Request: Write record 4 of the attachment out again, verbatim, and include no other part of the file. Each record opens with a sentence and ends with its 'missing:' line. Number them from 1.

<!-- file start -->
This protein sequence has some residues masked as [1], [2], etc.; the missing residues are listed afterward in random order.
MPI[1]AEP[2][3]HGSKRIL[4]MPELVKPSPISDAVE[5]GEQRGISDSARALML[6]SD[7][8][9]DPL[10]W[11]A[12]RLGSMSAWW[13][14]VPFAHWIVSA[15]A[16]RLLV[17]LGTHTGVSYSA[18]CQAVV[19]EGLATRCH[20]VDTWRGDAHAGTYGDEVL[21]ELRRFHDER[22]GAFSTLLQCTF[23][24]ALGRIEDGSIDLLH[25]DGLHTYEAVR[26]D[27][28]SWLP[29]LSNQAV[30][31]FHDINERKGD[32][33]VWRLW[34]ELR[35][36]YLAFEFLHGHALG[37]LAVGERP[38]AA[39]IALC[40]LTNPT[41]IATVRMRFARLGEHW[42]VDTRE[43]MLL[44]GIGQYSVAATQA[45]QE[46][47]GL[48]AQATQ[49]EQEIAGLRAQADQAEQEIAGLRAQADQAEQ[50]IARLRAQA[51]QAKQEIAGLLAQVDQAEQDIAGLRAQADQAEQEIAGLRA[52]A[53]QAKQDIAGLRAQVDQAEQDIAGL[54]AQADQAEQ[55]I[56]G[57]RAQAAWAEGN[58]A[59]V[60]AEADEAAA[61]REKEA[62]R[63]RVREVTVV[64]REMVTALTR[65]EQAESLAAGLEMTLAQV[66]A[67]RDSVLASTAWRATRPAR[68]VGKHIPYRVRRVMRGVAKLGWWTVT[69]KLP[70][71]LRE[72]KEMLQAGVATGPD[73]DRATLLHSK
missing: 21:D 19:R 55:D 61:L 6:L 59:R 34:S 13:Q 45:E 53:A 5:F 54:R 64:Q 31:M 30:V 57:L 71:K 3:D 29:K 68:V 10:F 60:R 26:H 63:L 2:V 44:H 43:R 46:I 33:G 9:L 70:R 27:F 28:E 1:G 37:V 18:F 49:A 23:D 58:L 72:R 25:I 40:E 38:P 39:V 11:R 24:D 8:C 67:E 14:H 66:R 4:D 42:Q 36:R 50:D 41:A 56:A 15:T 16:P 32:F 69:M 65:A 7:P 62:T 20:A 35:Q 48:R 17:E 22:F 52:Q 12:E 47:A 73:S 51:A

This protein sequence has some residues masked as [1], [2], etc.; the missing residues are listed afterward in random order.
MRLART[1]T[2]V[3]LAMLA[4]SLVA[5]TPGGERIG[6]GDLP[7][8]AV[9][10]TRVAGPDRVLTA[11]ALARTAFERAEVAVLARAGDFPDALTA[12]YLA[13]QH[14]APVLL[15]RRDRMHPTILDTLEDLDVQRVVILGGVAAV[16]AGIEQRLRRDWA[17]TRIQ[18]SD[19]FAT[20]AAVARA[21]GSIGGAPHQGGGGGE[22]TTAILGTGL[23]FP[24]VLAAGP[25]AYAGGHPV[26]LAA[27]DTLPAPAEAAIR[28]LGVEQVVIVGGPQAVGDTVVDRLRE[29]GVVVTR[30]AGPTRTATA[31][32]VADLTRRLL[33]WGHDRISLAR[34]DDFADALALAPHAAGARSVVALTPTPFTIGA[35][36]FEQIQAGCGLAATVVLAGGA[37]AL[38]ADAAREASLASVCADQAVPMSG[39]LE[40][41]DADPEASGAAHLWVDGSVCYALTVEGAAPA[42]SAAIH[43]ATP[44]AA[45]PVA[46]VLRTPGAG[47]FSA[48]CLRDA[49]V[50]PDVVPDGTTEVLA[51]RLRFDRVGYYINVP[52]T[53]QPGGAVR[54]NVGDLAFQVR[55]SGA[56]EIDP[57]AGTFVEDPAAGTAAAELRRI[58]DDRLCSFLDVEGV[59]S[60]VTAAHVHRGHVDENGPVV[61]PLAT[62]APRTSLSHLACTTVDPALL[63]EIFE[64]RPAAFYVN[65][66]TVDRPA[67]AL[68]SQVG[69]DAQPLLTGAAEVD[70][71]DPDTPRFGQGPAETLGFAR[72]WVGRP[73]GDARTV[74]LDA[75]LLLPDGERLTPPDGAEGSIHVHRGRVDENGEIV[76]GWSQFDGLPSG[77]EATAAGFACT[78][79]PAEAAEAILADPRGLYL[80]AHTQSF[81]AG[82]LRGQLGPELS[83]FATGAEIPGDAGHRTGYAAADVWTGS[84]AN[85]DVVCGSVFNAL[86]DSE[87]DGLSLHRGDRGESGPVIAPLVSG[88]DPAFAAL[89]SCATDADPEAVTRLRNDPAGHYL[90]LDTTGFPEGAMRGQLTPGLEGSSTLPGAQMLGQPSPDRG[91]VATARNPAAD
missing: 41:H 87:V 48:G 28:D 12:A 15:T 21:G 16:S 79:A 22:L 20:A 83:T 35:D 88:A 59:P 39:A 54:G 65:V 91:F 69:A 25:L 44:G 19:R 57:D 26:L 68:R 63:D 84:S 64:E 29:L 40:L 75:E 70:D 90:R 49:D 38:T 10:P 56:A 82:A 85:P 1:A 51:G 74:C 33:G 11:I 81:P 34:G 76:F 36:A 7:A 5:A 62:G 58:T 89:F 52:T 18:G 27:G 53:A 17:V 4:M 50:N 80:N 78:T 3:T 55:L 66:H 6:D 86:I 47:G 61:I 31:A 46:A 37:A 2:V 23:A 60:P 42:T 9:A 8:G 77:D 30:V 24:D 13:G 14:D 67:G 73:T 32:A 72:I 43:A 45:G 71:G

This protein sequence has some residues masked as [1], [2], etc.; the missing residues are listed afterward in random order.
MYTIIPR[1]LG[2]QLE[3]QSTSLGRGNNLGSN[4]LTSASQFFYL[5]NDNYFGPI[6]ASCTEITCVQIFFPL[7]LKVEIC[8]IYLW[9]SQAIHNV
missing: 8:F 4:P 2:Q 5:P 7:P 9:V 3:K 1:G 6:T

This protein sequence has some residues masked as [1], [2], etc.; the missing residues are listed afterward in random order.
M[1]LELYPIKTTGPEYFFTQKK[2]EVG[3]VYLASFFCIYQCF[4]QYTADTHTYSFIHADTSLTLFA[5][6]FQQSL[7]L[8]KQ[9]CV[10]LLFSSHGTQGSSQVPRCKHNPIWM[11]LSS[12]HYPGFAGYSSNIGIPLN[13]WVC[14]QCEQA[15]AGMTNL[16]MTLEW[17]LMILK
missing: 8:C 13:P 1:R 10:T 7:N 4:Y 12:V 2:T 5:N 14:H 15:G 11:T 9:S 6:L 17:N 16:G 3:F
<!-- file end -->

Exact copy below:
This protein sequence has some residues masked as [1], [2], etc.; the missing residues are listed afterward in random order.
M[1]LELYPIKTTGPEYFFTQKK[2]EVG[3]VYLASFFCIYQCF[4]QYTADTHTYSFIHADTSLTLFA[5][6]FQQSL[7]L[8]KQ[9]CV[10]LLFSSHGTQGSSQVPRCKHNPIWM[11]LSS[12]HYPGFAGYSSNIGIPLN[13]WVC[14]QCEQA[15]AGMTNL[16]MTLEW[17]LMILK
missing: 8:C 13:P 1:R 10:T 7:N 4:Y 12:V 2:T 5:N 14:H 15:G 11:T 9:S 6:L 17:N 16:G 3:F